Subject–verb–object word order

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In linguistic typology, subject–verb–object (SVO) is a sentence structure where the subject comes first, the verb second, and the object third. Languages may be classified according to the dominant sequence of these elements in unmarked sentences (i.e., sentences in which an unusual word order is not used for emphasis). English is included in this group. An example is "Sam ate oranges."

of languages
SOV "Cows grass eat." 45% 45
Ancient Greek, Bengali, Burmese, Hindi/Urdu, Japanese, Korean, Latin, Oromo, Persian, Sanskrit, Tamil, Telugu, Turkish, etc
SVO "Cows eat grass." 42% 42
Chinese, English, French, Hausa, Hebrew, Arabic, Italian, Malay, Portuguese, Spanish, Swahili, Thai, Vietnamese, etc
VSO "Eat cows grass." 9% 9
Biblical Hebrew, Classical Arabic, Filipino, Geʽez, Irish, Māori, Tuareg-Berber, Welsh
VOS "Eat grass cows." 3% 3
Car, Fijian, Malagasy, Qʼeqchiʼ, Terêna
OVS "Grass eat cows." 1% 1
Hixkaryana, Urarina
OSV "Grass cows eat." 0% Tobati, Warao
Frequency distribution of word order in languages surveyed by Russell S. Tomlin in the 1980s[1][2] ()

SVO is the second-most common order by number of known languages, after SOV. Together, SVO and SOV account for more than 87% of the world's languages.[3] The label SVO often includes ergative languages although they do not have nominative subjects.


Subject–verb–object languages almost always place relative clauses after the nouns which they modify and adverbial subordinators before the clause modified, with varieties of Chinese being notable exceptions.

Although some subject–verb–object languages in West Africa, the best known being Ewe, use postpositions in noun phrases, the vast majority of them, such as English, have prepositions. Most subject–verb–object languages place genitives after the noun, but a significant minority, including the postpositional SVO languages of West Africa, the Hmong–Mien languages, some Sino-Tibetan languages, and European languages like Swedish, Danish, Lithuanian and Latvian have prenominal genitives[4] (as would be expected in an SOV language).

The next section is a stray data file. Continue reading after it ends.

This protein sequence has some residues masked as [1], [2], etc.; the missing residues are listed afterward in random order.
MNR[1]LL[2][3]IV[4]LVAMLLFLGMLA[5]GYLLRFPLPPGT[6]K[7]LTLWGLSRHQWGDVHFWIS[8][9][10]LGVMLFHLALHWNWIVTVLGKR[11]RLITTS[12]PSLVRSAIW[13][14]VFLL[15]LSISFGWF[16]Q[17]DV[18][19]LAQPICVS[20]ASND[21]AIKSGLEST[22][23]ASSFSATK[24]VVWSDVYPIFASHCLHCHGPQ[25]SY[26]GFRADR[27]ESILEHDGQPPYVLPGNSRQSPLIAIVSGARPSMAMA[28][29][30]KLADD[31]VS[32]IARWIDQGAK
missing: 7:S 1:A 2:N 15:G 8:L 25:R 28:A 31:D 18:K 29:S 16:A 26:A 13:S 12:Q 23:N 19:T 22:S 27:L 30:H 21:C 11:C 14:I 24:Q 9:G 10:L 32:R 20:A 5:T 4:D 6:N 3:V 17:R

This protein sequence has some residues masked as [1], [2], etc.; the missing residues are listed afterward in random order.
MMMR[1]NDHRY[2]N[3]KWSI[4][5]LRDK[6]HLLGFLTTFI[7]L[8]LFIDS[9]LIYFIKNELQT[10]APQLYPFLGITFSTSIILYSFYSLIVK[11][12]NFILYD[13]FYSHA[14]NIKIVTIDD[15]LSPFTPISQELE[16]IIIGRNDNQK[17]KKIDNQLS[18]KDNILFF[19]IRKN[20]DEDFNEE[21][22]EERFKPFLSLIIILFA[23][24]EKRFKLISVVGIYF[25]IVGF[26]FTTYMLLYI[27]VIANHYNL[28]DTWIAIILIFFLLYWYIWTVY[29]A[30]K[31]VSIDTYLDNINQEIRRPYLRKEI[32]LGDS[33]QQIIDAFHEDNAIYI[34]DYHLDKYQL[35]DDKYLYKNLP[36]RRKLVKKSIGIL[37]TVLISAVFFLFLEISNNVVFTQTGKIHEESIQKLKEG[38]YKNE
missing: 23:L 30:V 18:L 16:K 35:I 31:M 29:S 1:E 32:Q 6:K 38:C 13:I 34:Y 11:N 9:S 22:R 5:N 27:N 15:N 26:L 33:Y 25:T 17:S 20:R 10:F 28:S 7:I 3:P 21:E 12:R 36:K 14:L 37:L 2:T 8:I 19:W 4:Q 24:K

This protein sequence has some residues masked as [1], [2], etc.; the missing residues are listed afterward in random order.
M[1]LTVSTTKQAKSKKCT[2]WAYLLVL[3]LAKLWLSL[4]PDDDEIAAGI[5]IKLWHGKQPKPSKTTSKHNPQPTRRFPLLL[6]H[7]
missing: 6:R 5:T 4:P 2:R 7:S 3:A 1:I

Non-European SVO languages usually have a strong tendency to place adjectives, demonstratives and numerals after the nouns that they modify, but Chinese, Vietnamese, Malaysian and Indonesian place numerals before nouns, as in English. Some linguists have come to view the numeral as the head in the relationship to fit the rigid right-branching of these languages.[5]

There is a strong tendency, as in English, for main verbs to be preceded by auxiliaries: I am thinking. He should reconsider.

Language differences and variation[edit]

An example of SVO order in English is:

Andy ate cereal.

In an analytic language such as English, subject–verb–object order is relatively inflexible because it identifies which part of the sentence is the subject and which one is the object. ("The dog bit Andy" and "Andy bit the dog" mean two completely different things, while, in case of "Bit Andy the dog", it may be difficult to determine whether it's a complete sentence or a fragment, with "Andy the dog" the object and an omitted/implied subject.)

The situation is more complex in languages that have no strict order of V and O imposed by their grammar. e.g. Russian, Finnish, Ukrainian, or Hungarian. Here, the ordering is rather governed by emphasis.

Russian allows the use of subject, verb, and object in any order and "shuffles" parts to bring up a slightly different contextual meaning each time. E.g. "любит она его" (loves she him) may be used to point out "she acts this way because she LOVES him", or "его она любит" (him she loves) is used in the context "if you pay attention, you'll see that HE is the one she truly loves", or "его любит она" (him loves she) may appear along the lines "I agree that cat is a disaster, but since my wife adores it and I adore her...". Regardless of order, it is clear that "его" is the object because it is in the accusative case.